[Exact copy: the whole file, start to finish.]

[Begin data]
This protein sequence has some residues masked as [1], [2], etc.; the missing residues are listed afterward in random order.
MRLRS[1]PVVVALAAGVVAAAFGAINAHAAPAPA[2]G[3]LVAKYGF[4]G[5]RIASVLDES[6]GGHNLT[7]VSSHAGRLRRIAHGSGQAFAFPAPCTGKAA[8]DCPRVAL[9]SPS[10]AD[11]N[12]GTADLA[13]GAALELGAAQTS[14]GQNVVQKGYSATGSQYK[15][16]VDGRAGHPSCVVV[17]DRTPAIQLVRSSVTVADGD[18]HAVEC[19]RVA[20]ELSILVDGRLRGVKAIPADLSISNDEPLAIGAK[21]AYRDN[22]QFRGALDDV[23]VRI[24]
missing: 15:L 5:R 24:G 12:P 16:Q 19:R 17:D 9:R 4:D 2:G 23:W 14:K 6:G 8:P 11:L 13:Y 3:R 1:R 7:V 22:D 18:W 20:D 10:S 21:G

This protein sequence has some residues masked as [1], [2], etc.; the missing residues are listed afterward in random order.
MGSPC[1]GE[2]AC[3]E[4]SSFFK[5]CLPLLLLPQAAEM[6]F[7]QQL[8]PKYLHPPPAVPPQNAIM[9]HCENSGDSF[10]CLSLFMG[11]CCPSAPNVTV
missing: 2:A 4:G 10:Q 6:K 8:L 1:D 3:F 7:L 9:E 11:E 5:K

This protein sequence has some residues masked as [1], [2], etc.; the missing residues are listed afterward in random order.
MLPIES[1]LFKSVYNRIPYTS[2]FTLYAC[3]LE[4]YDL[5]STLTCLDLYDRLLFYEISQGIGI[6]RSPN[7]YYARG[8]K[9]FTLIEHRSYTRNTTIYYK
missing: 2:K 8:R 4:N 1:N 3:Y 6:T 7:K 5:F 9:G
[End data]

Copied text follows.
This protein sequence has some residues masked as [1], [2], etc.; the missing residues are listed afterward in random order.
MRLRS[1]PVVVALAAGVVAAAFGAINAHAAPAPA[2]G[3]LVAKYGF[4]G[5]RIASVLDES[6]GGHNLT[7]VSSHAGRLRRIAHGSGQAFAFPAPCTGKAA[8]DCPRVAL[9]SPS[10]AD[11]N[12]GTADLA[13]GAALELGAAQTS[14]GQNVVQKGYSATGSQYK[15][16]VDGRAGHPSCVVV[17]DRTPAIQLVRSSVTVADGD[18]HAVEC[19]RVA[20]ELSILVDGRLRGVKAIPADLSISNDEPLAIGAK[21]AYRDN[22]QFRGALDDV[23]VRI[24]
missing: 15:L 5:R 24:G 12:P 16:Q 19:R 17:D 9:R 4:D 2:G 23:W 14:K 6:G 8:P 11:L 13:Y 3:R 1:R 7:V 22:D 18:W 20:D 10:S 21:G

This protein sequence has some residues masked as [1], [2], etc.; the missing residues are listed afterward in random order.
MGSPC[1]GE[2]AC[3]E[4]SSFFK[5]CLPLLLLPQAAEM[6]F[7]QQL[8]PKYLHPPPAVPPQNAIM[9]HCENSGDSF[10]CLSLFMG[11]CCPSAPNVTV
missing: 2:A 4:G 10:Q 6:K 8:L 1:D 3:F 7:L 9:E 11:E 5:K

This protein sequence has some residues masked as [1], [2], etc.; the missing residues are listed afterward in random order.
MLPIES[1]LFKSVYNRIPYTS[2]FTLYAC[3]LE[4]YDL[5]STLTCLDLYDRLLFYEISQGIGI[6]RSPN[7]YYARG[8]K[9]FTLIEHRSYTRNTTIYYK
missing: 2:K 8:R 4:N 1:N 3:Y 6:T 7:K 5:F 9:G